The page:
Bridging the Gap
Oftentimes, the best way to learn is by doing.
In the spring semester, Edward M. Curtis Visiting Professor Luis B. Fargier-Gabaldon created and ran a new class for our graduate students called Sizing Bridges. As the name implies, the class focused on the design of bridges — both historical and modern.
"Students were exposed to some of the most remarkable structures the world has ever seen," Fargier-Gabaldon said. "They learned about not just the design but the tools required to design them."
Additionally, Fargier-Gabaldon said, a good deal of class time was spent studying the history and evolution of bridges and bridge design over the centuries. The class culminated with students being tasked to recreate their own scale model bridges.
Edward M. Curtis Visiting Professor Luis B. Fargier-Gabaldon created and ran a new class for our graduate students called Sizing Bridges.
"The riskiest task the engineer faces is actually building the bridge," Fargier-Gabaldon said. "Lectures and studying can only do so much. For a person to gain the best possible knowledge in the field of building bridges, they need to actually build a bridge."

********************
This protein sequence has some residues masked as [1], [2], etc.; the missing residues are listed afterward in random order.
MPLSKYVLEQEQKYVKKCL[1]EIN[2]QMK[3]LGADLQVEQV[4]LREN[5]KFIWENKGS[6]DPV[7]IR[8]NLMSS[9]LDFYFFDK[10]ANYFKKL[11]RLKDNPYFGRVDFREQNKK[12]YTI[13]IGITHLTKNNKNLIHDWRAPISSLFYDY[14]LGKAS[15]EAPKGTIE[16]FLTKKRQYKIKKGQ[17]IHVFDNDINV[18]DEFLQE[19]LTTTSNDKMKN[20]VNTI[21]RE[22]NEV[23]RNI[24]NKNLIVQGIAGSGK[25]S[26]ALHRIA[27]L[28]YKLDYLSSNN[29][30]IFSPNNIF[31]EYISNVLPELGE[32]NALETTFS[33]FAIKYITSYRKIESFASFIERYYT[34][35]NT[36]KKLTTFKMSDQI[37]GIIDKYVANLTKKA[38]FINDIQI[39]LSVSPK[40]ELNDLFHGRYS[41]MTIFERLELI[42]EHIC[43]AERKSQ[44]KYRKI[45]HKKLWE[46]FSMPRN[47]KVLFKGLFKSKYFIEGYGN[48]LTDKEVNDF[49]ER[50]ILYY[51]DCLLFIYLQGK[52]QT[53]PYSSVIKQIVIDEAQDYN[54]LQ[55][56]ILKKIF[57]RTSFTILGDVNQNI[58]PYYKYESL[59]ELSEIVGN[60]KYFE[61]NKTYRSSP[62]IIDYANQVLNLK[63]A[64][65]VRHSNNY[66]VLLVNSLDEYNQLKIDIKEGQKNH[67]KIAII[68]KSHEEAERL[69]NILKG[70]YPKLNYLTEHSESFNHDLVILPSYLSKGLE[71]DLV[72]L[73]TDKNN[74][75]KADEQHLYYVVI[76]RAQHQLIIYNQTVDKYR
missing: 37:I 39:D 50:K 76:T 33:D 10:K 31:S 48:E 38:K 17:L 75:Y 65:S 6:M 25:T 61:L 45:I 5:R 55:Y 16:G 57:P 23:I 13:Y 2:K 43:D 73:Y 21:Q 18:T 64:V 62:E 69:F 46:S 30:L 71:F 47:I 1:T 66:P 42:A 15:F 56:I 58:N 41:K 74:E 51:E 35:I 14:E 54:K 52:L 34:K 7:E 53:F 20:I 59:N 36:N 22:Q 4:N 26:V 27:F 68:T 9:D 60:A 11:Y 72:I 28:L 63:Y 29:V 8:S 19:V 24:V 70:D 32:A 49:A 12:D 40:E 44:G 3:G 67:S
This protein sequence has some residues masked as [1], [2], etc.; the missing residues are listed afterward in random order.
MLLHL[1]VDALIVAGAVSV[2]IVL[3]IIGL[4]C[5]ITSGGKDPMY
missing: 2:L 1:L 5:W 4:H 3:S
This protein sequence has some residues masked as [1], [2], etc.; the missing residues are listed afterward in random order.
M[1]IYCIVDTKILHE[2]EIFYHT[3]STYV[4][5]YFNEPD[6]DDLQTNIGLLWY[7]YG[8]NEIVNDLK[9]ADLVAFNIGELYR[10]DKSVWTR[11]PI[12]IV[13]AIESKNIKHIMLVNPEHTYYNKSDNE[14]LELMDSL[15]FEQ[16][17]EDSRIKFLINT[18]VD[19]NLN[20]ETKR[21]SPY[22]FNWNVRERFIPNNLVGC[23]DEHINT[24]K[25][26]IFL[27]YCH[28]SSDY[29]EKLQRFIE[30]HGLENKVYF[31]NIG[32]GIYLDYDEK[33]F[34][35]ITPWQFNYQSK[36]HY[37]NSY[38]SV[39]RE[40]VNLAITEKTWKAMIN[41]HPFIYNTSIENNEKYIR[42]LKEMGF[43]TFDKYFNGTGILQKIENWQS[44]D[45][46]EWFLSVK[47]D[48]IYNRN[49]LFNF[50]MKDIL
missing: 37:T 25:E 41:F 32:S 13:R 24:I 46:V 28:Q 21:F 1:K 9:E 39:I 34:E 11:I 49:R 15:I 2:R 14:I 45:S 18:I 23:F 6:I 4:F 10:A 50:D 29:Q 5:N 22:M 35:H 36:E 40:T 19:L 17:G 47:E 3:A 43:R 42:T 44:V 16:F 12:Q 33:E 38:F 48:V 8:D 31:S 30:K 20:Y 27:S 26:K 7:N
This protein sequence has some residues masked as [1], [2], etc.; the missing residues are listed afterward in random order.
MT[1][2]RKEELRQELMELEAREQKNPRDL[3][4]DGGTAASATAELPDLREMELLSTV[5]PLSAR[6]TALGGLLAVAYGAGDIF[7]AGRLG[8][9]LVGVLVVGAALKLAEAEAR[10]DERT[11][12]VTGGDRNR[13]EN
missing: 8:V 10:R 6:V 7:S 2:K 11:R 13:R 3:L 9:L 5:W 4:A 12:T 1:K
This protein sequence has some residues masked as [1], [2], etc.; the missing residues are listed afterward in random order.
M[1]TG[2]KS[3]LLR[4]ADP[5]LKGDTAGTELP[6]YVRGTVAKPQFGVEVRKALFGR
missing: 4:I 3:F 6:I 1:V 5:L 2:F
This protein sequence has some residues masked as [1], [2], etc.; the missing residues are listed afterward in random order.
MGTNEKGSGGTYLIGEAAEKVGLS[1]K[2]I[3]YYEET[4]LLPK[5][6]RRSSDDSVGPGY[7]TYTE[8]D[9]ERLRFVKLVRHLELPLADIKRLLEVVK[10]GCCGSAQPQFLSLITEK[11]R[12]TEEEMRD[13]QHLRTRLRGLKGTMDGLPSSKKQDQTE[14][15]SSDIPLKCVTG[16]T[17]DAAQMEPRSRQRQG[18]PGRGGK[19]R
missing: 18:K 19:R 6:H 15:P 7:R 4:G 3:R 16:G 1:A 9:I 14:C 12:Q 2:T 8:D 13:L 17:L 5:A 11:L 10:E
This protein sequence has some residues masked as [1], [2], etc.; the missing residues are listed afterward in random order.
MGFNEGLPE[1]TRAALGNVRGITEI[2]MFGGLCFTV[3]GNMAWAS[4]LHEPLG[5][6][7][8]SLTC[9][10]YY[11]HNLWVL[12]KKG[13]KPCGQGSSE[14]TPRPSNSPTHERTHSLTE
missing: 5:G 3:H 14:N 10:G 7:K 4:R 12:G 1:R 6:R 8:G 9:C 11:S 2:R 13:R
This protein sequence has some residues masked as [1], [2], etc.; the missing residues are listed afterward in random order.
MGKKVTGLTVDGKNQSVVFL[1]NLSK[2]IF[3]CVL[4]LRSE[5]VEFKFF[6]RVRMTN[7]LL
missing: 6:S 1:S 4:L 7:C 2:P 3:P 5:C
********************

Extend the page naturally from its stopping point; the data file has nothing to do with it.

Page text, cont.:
Participating graduate students shared Fargier-Gabaldon's sentiment, saying they learned a tremendous amount over the course of the semester.
"I've had a few classes that focus on building codes and best practices but not one that was so heavily focused on actually designing one," said PhD student Will Pollalis. "What we were able to do in this class is not typically something you hear about."
"In this class you got to see for yourself, through your own experience, what actually works," added Master's student Dimos Vogdanos. "It was a great experience."
Edward M. Curtis Visiting Professor Luis B. Fargier-Gabaldon (center), Lyles School of Civil Engineering Master’s student Dimos Vogdanos (left), and PhD student Will Pollalis review one of the bridges built in the Sizing Bridges class.